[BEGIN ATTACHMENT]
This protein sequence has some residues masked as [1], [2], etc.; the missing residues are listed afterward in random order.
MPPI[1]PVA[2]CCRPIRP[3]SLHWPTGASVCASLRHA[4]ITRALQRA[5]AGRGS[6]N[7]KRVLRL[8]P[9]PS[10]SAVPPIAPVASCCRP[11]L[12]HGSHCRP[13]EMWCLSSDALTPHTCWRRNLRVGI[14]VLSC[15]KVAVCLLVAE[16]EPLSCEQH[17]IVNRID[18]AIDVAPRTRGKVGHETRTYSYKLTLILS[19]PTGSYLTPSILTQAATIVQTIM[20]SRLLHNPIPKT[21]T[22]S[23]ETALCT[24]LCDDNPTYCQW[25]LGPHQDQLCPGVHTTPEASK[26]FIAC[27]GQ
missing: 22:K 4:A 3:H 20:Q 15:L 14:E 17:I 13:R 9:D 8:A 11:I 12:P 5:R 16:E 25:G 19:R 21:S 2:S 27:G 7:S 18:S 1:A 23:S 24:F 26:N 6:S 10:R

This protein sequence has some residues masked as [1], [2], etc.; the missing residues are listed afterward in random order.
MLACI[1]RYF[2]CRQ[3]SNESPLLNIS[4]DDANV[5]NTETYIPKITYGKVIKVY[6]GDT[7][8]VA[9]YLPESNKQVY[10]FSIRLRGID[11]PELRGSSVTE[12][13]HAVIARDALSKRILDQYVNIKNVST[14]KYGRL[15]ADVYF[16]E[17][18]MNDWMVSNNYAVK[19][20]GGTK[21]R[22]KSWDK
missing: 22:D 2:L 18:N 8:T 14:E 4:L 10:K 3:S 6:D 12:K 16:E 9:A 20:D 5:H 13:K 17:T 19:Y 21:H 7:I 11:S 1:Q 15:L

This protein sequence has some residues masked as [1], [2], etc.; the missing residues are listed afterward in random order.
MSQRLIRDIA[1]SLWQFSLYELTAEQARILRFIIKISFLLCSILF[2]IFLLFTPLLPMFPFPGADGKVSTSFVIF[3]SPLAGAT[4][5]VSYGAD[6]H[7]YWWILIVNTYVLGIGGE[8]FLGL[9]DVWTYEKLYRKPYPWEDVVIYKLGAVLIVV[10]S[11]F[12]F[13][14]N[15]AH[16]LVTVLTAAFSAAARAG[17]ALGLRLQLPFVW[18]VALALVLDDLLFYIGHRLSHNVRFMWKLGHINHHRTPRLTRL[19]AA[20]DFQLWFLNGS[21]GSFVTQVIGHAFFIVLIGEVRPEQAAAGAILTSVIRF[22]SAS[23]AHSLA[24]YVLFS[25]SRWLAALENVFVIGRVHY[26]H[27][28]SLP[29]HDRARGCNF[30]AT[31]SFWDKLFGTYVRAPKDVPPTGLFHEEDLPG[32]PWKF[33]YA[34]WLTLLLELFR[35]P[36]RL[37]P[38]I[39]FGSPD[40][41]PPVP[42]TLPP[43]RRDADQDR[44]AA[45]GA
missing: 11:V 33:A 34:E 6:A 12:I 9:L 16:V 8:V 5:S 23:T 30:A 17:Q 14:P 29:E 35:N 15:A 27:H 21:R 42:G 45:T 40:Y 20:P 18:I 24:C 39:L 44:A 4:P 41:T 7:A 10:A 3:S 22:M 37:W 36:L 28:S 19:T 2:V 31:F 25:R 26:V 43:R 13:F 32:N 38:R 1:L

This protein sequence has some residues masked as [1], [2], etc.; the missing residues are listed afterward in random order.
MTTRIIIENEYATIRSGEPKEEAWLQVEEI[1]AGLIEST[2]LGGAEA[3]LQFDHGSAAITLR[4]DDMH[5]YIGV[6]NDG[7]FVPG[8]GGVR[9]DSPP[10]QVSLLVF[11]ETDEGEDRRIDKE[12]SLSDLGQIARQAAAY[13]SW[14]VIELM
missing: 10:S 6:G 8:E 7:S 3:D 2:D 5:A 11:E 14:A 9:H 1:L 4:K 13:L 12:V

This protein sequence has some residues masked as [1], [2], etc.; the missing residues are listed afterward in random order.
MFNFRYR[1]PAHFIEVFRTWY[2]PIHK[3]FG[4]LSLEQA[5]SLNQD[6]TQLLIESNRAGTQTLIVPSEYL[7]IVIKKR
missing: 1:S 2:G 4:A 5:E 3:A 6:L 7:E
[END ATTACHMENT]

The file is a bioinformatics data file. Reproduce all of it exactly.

This protein sequence has some residues masked as [1], [2], etc.; the missing residues are listed afterward in random order.
MPPI[1]PVA[2]CCRPIRP[3]SLHWPTGASVCASLRHA[4]ITRALQRA[5]AGRGS[6]N[7]KRVLRL[8]P[9]PS[10]SAVPPIAPVASCCRP[11]L[12]HGSHCRP[13]EMWCLSSDALTPHTCWRRNLRVGI[14]VLSC[15]KVAVCLLVAE[16]EPLSCEQH[17]IVNRID[18]AIDVAPRTRGKVGHETRTYSYKLTLILS[19]PTGSYLTPSILTQAATIVQTIM[20]SRLLHNPIPKT[21]T[22]S[23]ETALCT[24]LCDDNPTYCQW[25]LGPHQDQLCPGVHTTPEASK[26]FIAC[27]GQ
missing: 22:K 4:A 3:H 20:Q 15:L 14:E 17:I 13:R 9:D 8:A 11:I 12:P 5:R 16:E 25:G 19:R 21:S 2:S 27:G 7:S 18:S 1:A 23:S 24:F 26:N 6:S 10:R

This protein sequence has some residues masked as [1], [2], etc.; the missing residues are listed afterward in random order.
MLACI[1]RYF[2]CRQ[3]SNESPLLNIS[4]DDANV[5]NTETYIPKITYGKVIKVY[6]GDT[7][8]VA[9]YLPESNKQVY[10]FSIRLRGID[11]PELRGSSVTE[12][13]HAVIARDALSKRILDQYVNIKNVST[14]KYGRL[15]ADVYF[16]E[17][18]MNDWMVSNNYAVK[19][20]GGTK[21]R[22]KSWDK
missing: 22:D 2:L 18:N 8:T 14:E 4:L 10:K 3:S 6:D 12:K 16:E 9:A 20:D 5:H 13:K 17:T 19:Y 21:H 7:I 11:S 1:Q 15:L

This protein sequence has some residues masked as [1], [2], etc.; the missing residues are listed afterward in random order.
MSQRLIRDIA[1]SLWQFSLYELTAEQARILRFIIKISFLLCSILF[2]IFLLFTPLLPMFPFPGADGKVSTSFVIF[3]SPLAGAT[4][5]VSYGAD[6]H[7]YWWILIVNTYVLGIGGE[8]FLGL[9]DVWTYEKLYRKPYPWEDVVIYKLGAVLIVV[10]S[11]F[12]F[13][14]N[15]AH[16]LVTVLTAAFSAAARAG[17]ALGLRLQLPFVW[18]VALALVLDDLLFYIGHRLSHNVRFMWKLGHINHHRTPRLTRL[19]AA[20]DFQLWFLNGS[21]GSFVTQVIGHAFFIVLIGEVRPEQAAAGAILTSVIRF[22]SAS[23]AHSLA[24]YVLFS[25]SRWLAALENVFVIGRVHY[26]H[27][28]SLP[29]HDRARGCNF[30]AT[31]SFWDKLFGTYVRAPKDVPPTGLFHEEDLPG[32]PWKF[33]YA[34]WLTLLLELFR[35]P[36]RL[37]P[38]I[39]FGSPD[40][41]PPVP[42]TLPP[43]RRDADQDR[44]AA[45]GA
missing: 11:V 33:A 34:E 6:A 12:I 9:L 16:V 8:V 5:S 23:T 30:A 17:Q 14:P 29:E 35:N 15:A 27:H 21:R 42:G 45:T 40:Y 20:P 18:I 24:C 39:L 44:A 4:P 41:T 7:A 10:A 3:S 22:M 37:W 36:L 28:S 19:T 2:V 31:F 25:R 26:V 43:R 13:F 32:N 38:R 1:L

This protein sequence has some residues masked as [1], [2], etc.; the missing residues are listed afterward in random order.
MTTRIIIENEYATIRSGEPKEEAWLQVEEI[1]AGLIEST[2]LGGAEA[3]LQFDHGSAAITLR[4]DDMH[5]YIGV[6]NDG[7]FVPG[8]GGVR[9]DSPP[10]QVSLLVF[11]ETDEGEDRRIDKE[12]SLSDLGQIARQAAAY[13]SW[14]VIELM
missing: 10:S 6:G 8:E 7:S 3:D 2:D 5:A 11:E 14:A 9:H 1:L 4:K 13:L 12:V

This protein sequence has some residues masked as [1], [2], etc.; the missing residues are listed afterward in random order.
MFNFRYR[1]PAHFIEVFRTWY[2]PIHK[3]FG[4]LSLEQA[5]SLNQD[6]TQLLIESNRAGTQTLIVPSEYL[7]IVIKKR
missing: 1:S 2:G 4:A 5:E 3:A 6:L 7:E